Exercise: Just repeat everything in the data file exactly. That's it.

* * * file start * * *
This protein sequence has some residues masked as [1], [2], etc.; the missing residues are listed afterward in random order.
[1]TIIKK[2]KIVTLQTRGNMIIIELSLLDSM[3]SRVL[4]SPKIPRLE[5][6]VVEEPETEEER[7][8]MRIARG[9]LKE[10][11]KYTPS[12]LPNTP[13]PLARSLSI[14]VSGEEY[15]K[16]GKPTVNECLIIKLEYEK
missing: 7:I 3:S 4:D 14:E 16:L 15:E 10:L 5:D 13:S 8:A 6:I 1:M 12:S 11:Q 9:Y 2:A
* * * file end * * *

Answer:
This protein sequence has some residues masked as [1], [2], etc.; the missing residues are listed afterward in random order.
[1]TIIKK[2]KIVTLQTRGNMIIIELSLLDSM[3]SRVL[4]SPKIPRLE[5][6]VVEEPETEEER[7][8]MRIARG[9]LKE[10][11]KYTPS[12]LPNTP[13]PLARSLSI[14]VSGEEY[15]K[16]GKPTVNECLIIKLEYEK
missing: 7:I 3:S 4:D 14:E 16:L 15:E 10:L 5:D 13:S 8:A 6:I 1:M 12:S 11:Q 9:Y 2:A